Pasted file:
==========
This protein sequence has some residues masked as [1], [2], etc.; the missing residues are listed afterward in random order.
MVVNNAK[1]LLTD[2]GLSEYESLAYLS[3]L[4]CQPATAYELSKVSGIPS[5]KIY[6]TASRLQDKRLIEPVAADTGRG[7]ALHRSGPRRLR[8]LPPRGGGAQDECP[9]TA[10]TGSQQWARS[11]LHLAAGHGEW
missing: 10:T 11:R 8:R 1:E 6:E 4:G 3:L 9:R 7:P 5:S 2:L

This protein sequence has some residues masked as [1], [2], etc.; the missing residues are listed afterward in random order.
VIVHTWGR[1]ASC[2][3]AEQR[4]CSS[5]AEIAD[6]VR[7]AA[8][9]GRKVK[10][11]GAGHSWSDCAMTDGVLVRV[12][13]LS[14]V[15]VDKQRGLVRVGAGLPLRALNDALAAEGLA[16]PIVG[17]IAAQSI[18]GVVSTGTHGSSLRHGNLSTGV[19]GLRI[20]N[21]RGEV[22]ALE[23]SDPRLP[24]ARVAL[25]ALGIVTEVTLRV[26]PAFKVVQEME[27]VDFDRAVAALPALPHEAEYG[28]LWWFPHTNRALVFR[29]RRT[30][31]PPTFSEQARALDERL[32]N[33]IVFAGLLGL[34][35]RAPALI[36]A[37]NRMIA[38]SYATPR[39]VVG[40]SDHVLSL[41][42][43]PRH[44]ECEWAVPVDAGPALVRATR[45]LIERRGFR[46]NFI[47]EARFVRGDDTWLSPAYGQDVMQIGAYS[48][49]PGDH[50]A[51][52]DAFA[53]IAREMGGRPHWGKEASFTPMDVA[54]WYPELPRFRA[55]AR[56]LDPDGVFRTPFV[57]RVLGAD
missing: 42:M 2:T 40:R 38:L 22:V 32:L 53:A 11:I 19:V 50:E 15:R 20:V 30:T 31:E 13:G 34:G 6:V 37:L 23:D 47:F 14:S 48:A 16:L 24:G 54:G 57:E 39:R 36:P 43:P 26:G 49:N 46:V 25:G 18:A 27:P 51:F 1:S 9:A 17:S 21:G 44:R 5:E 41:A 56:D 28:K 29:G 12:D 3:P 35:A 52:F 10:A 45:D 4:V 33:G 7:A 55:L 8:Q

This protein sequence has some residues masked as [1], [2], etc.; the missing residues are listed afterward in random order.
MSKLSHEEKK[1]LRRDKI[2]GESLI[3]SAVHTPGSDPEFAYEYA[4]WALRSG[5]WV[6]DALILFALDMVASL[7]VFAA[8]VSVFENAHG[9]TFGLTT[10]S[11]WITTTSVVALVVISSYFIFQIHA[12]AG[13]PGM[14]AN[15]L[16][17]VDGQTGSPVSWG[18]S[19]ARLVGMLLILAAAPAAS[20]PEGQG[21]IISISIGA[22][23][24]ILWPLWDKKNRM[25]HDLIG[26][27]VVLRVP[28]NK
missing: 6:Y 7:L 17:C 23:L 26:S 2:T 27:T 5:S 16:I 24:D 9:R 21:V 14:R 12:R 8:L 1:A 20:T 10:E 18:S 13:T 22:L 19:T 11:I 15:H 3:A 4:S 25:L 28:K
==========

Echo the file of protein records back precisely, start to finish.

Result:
This protein sequence has some residues masked as [1], [2], etc.; the missing residues are listed afterward in random order.
MVVNNAK[1]LLTD[2]GLSEYESLAYLS[3]L[4]CQPATAYELSKVSGIPS[5]KIY[6]TASRLQDKRLIEPVAADTGRG[7]ALHRSGPRRLR[8]LPPRGGGAQDECP[9]TA[10]TGSQQWARS[11]LHLAAGHGEW
missing: 10:T 11:R 8:R 1:E 6:E 4:G 3:L 9:R 7:P 5:S 2:L

This protein sequence has some residues masked as [1], [2], etc.; the missing residues are listed afterward in random order.
VIVHTWGR[1]ASC[2][3]AEQR[4]CSS[5]AEIAD[6]VR[7]AA[8][9]GRKVK[10][11]GAGHSWSDCAMTDGVLVRV[12][13]LS[14]V[15]VDKQRGLVRVGAGLPLRALNDALAAEGLA[16]PIVG[17]IAAQSI[18]GVVSTGTHGSSLRHGNLSTGV[19]GLRI[20]N[21]RGEV[22]ALE[23]SDPRLP[24]ARVAL[25]ALGIVTEVTLRV[26]PAFKVVQEME[27]VDFDRAVAALPALPHEAEYG[28]LWWFPHTNRALVFR[29]RRT[30][31]PPTFSEQARALDERL[32]N[33]IVFAGLLGL[34][35]RAPALI[36]A[37]NRMIA[38]SYATPR[39]VVG[40]SDHVLSL[41][42][43]PRH[44]ECEWAVPVDAGPALVRATR[45]LIERRGFR[46]NFI[47]EARFVRGDDTWLSPAYGQDVMQIGAYS[48][49]PGDH[50]A[51][52]DAFA[53]IAREMGGRPHWGKEASFTPMDVA[54]WYPELPRFRA[55]AR[56]LDPDGVFRTPFV[57]RVLGAD
missing: 42:M 2:T 40:R 38:L 22:V 32:L 53:A 11:I 19:V 50:E 15:R 20:V 30:T 31:E 13:G 34:G 6:V 37:L 23:D 47:F 14:S 48:A 16:L 24:G 54:G 57:E 39:R 36:P 43:P 26:G 49:N 46:V 25:G 18:A 27:P 51:F 1:S 9:A 17:S 21:G 44:R 5:E 41:A 56:D 28:K 29:G 12:D 3:P 35:A 52:F 10:A 45:D 4:V 33:G 7:A 55:L 8:Q

This protein sequence has some residues masked as [1], [2], etc.; the missing residues are listed afterward in random order.
MSKLSHEEKK[1]LRRDKI[2]GESLI[3]SAVHTPGSDPEFAYEYA[4]WALRSG[5]WV[6]DALILFALDMVASL[7]VFAA[8]VSVFENAHG[9]TFGLTT[10]S[11]WITTTSVVALVVISSYFIFQIHA[12]AG[13]PGM[14]AN[15]L[16][17]VDGQTGSPVSWG[18]S[19]ARLVGMLLILAAAPAAS[20]PEGQG[21]IISISIGA[22][23][24]ILWPLWDKKNRM[25]HDLIG[26][27]VVLRVP[28]NK
missing: 6:Y 7:L 17:C 23:L 26:S 2:T 27:T 5:S 16:I 24:D 9:R 21:V 14:R 12:R 8:L 1:A 20:T 10:E 18:S 13:T 22:L 19:T 11:I 15:H 3:A 4:S 25:L 28:K